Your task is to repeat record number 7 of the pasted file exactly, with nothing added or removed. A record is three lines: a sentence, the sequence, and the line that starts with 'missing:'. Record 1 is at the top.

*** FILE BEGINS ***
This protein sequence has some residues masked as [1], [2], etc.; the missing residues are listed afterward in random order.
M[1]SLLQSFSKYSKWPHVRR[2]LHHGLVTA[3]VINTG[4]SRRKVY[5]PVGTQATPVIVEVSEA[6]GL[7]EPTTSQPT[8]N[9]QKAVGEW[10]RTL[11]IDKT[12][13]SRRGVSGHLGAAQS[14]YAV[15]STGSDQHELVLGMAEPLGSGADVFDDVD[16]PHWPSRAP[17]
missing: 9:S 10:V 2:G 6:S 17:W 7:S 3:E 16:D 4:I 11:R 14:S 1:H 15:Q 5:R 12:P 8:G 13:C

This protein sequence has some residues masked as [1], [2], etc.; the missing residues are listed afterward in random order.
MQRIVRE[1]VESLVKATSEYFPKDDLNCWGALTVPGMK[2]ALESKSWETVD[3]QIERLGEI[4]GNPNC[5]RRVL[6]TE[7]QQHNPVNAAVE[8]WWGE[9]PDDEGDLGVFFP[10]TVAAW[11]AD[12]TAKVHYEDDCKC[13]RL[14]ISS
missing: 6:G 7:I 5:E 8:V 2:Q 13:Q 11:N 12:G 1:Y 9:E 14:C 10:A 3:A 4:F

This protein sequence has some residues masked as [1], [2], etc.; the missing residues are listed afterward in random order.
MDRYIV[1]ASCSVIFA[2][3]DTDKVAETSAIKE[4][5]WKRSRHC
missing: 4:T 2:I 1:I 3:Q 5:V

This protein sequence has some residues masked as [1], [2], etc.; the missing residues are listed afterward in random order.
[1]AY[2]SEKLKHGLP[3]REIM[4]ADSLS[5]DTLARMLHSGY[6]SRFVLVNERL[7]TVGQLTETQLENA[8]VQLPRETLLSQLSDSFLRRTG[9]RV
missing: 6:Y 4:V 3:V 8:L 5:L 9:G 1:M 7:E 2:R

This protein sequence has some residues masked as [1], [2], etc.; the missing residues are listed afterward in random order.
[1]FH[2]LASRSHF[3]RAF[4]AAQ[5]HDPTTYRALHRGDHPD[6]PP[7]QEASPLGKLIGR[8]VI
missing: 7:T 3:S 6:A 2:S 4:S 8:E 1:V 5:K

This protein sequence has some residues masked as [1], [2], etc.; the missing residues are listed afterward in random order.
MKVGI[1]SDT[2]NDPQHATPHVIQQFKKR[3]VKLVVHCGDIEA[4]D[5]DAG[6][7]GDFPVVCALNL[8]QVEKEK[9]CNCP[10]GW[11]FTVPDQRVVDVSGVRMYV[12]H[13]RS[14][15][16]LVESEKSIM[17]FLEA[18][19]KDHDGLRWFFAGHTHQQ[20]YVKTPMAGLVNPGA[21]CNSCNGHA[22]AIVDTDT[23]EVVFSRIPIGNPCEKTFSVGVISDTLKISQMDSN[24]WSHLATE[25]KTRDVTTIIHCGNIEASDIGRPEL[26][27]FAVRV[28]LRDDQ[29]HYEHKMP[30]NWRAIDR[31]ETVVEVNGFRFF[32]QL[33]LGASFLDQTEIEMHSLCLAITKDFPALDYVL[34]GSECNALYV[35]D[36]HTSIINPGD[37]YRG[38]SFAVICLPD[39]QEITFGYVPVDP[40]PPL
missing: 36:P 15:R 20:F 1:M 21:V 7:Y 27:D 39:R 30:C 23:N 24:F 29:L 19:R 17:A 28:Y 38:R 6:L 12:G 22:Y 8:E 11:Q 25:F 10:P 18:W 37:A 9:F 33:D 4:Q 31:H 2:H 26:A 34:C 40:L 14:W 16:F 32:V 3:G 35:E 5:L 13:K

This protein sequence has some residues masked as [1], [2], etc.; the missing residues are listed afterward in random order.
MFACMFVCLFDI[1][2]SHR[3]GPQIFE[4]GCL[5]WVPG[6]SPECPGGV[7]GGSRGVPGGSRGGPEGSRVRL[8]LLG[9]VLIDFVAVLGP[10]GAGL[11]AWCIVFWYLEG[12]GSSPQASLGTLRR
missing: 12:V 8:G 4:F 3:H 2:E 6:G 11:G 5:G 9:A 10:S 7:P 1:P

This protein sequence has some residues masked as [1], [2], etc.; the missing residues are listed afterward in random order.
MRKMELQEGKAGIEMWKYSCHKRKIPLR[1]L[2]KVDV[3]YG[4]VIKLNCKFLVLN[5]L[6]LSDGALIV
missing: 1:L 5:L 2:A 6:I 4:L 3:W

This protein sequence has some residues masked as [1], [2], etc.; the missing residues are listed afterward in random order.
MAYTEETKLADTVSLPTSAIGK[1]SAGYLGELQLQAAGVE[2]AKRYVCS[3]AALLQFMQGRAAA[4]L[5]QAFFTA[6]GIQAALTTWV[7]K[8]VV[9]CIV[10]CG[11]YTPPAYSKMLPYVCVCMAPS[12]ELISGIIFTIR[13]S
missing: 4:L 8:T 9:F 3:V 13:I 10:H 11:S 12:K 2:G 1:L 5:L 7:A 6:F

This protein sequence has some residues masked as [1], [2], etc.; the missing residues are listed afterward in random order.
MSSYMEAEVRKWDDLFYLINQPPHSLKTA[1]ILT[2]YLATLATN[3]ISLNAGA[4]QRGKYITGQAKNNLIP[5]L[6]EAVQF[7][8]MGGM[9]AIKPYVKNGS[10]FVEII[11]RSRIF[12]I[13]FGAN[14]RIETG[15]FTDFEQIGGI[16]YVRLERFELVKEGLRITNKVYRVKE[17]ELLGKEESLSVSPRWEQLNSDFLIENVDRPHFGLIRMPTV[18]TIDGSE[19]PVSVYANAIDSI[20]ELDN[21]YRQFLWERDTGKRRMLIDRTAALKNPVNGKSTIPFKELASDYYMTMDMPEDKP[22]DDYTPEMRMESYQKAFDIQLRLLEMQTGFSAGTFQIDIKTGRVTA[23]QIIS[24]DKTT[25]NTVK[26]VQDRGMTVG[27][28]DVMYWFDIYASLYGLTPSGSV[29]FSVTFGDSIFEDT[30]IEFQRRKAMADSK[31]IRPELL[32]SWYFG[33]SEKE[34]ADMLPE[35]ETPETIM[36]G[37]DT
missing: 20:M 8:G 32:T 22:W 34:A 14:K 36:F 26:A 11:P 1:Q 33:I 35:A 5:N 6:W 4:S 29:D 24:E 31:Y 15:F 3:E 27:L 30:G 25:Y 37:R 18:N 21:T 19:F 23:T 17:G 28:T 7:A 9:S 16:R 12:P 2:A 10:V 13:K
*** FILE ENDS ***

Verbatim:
This protein sequence has some residues masked as [1], [2], etc.; the missing residues are listed afterward in random order.
MFACMFVCLFDI[1][2]SHR[3]GPQIFE[4]GCL[5]WVPG[6]SPECPGGV[7]GGSRGVPGGSRGGPEGSRVRL[8]LLG[9]VLIDFVAVLGP[10]GAGL[11]AWCIVFWYLEG[12]GSSPQASLGTLRR
missing: 12:V 8:G 4:F 3:H 2:E 6:G 11:G 5:G 9:A 10:S 7:P 1:P